As a kid, one of our family traditions every Christmas Eve was to get a new set of Christmas pajamas. I’ve heard this is a pretty common one. Anyone else? There’s something so great about putting on a new, warm pair of jammies before bed. Autumn, from It’s Always Autumn, figured out how to make the comfiest pajamas using a XXL T-shirt. They only cost her a whopping fifty cents.

Autumn has also been getting ready for the holidays with her Christmas Subway Art Printable. Her Baby Girl Top & Skirt J.Crew Knockoff is so cute and DIY 1st Birthday Cake Smash Photoshoot makes me want to take these babies home with me.

Let’s get cozy now with the tutorial for How to Sew Pajamas from a T-Shirt…

How to Sew Pajamas from a T-Shirt

Hi everyone! I’m excited to be here sharing a project I made a few months ago after scoring a bunch of men’s shirts for 50 cents each at a garage sale: Little Man Pajamas. Kids always need new jammies for Christmas, right? Now you can make the little guy (or girl!) in your life a pair of new pj’s from an old shirt and spend the money you save on something else!

Starting with an existing garment often makes sewing something new much simpler. I was able to use the sleeves of the existing shirt for pajama pant legs (which resulted in a nicely cuffed leg with no work on my part), the original hem for the bottom of the shirt, and the ribbed polo collar for nice cuffs on the sleeves (again with very little work). I love that refashioning often results in a more professional looking result than sewing from scratch, often for much less money and way less effort. Here’s the before:

I love stripes for little boys, so as soon as I saw this soft and sturdy polo I knew I’d made something for my little man. I started by cutting off the sleeves and tracing an existing pair of jammie pants. Notice how my existing pair is a little longer at the top? That’s because my sleeves weren’t quite long enough – but it’s no biggie, because instead of turning down the top to add an elastic casing, I added a yoga waistband, just like in the baby girl version. Does it look girly in the end result? Not at all.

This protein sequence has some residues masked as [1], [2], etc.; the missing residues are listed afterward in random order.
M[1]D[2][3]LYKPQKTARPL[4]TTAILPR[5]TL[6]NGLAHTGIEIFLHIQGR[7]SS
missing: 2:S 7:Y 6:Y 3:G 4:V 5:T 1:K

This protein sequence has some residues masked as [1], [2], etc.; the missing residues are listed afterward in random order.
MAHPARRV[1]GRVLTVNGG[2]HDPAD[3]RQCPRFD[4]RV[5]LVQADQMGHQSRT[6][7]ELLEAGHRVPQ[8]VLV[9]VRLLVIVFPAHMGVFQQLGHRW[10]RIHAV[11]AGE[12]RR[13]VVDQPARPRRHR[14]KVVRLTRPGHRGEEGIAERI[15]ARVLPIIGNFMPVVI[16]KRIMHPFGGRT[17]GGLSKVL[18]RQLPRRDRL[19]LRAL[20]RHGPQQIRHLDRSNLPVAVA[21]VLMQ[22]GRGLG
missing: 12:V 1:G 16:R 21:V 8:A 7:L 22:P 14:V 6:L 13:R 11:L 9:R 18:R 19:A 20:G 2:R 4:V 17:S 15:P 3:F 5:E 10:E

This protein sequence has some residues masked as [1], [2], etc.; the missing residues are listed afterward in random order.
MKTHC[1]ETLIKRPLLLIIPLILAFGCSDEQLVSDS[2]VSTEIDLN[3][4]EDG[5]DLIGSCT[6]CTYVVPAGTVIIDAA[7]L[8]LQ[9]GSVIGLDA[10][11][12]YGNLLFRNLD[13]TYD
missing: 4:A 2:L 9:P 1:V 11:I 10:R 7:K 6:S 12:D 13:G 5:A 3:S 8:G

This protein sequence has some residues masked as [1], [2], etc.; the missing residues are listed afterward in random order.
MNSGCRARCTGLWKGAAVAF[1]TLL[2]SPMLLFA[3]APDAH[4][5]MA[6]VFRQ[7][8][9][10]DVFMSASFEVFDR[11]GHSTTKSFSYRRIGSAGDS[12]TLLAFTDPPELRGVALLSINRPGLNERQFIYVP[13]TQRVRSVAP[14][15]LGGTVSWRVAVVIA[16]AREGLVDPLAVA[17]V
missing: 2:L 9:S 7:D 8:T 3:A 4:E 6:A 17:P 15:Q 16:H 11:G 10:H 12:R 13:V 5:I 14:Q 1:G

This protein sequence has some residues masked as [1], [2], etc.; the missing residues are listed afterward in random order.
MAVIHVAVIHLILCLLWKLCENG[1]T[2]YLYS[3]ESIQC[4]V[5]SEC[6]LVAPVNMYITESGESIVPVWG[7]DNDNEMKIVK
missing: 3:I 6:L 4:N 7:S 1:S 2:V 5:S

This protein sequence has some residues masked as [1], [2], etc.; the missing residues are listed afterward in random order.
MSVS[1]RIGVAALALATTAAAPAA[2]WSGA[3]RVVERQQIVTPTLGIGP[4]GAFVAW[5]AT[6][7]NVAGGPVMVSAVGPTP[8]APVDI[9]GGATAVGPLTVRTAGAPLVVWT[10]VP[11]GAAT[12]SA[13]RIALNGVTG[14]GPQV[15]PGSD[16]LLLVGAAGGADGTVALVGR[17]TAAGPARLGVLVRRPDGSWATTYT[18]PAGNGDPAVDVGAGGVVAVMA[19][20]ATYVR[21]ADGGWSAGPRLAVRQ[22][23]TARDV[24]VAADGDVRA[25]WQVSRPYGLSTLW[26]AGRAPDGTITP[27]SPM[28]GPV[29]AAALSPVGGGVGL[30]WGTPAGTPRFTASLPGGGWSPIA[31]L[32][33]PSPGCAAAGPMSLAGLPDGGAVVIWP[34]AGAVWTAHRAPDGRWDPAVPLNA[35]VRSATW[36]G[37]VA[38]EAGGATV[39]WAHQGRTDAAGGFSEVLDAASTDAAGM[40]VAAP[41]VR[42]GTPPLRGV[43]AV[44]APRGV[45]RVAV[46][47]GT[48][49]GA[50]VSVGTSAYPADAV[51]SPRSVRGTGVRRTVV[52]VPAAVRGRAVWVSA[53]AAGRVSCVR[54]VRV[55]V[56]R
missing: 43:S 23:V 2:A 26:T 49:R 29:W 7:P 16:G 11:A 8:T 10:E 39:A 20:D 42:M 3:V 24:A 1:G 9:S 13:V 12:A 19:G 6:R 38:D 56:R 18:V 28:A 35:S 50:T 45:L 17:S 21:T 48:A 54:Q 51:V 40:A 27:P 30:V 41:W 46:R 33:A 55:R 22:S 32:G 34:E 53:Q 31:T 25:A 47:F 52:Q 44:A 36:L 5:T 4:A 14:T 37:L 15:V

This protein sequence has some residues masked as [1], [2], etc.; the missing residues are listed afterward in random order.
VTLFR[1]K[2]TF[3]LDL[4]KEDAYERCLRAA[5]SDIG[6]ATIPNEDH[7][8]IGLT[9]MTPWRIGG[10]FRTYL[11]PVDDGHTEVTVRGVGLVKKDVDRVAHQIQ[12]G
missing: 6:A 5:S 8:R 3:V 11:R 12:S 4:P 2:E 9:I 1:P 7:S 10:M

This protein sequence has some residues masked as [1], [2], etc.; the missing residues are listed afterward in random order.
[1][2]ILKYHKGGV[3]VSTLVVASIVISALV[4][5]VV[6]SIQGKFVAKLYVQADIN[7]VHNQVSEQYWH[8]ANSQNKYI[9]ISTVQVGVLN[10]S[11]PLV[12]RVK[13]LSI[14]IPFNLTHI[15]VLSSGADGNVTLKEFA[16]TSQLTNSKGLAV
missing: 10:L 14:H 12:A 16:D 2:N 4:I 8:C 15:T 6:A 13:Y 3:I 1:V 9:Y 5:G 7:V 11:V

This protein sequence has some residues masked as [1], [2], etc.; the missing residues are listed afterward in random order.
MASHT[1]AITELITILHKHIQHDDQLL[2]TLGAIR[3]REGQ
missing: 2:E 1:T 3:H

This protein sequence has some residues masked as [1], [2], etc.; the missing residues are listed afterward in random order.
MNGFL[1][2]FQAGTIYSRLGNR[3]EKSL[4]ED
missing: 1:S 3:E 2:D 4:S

The pants took about ten minutes because they only need three seams and don’t require hemming (check out the baby girl version for step-by-step photos). All you have to do is sew up the inseam, put the two legs together and sew up the rainbow, and sew on a yoga waistband. Fantastic!

Next, I cut out the bodice of the shirt, again using an existing shirt to get the right shape (remember to add seam allowance when cutting!)

I used the shirt to cut one half of the bodice, then flipped it over and cut down the other side.

I cut sleeves from the rest of the shirt fabric, again getting the shape from an existing shirt.

Shirt construction is pretty simple as well. Place front and back RST and sew shoulder seams.

Next, sew on your sleeves (step-by-step photos here). At this point I realized the shirt’s polo collar was the exactly same ribbing material used at the bottom of the sleeves (now pants), so I decided to cut up the collar and use it as a cuff at the bottom of my sleeves. This was so much simpler than hemming! I just place the collar on the right side of each sleeve and sewed along the raw edges, as shown.

Next, you can sew up the sleeve and down the body of the shirt (sorry, the cuff is not on in this photo but it should be!).

Because I started with a polo shirt that had a little longer hem in the back than the front, I sewed down the body but stopped about an inch above the front hem.

This allowed me to press the side seam open and then add blue detail stitching that you can see below – now the hem of the little shirt looks just like the polo hem of the big shirt – little details like this make your finished project look a little more professional.

After that all that was left was adding ribbing around the neck. I tried the shirt on my son to make sure the neck hole was large enough to go over his head. Then I grabbed the scraps of the leftover shirt and cut a long narrow strip all the way across, making sure it included one of the blue stripes. I folded my strip right along the stripe line and attached it to the neck, being sure to pull the ribbing tighter than I pulled the neckline of the shirt (step by step pics in this post).

Once the ribbing was attached, I pressed it to the top and went around the neckline again with a blue straight stitch – making sure to streth the entire thing as I sewed so that line of stitching wouldn’t be too tight when my son tried to put it on.

I wanted to taper the ribbing off at the back right in the middle, but I was too lazy to measure and it ended up crooked. That happens. Did I unpick the whole thing and put it together right? No. My son doesn’t mind and no one else will ever notice.

He actually thinks his new pajamas are pretty awesome.

Perfect for snuggling up with his monkey, Jim. (Jim has jammies too – along with a free pattern download for Build-a-Bear sized animals – click here!)

New, cute pajamas for 50 cents. I’m good with that.

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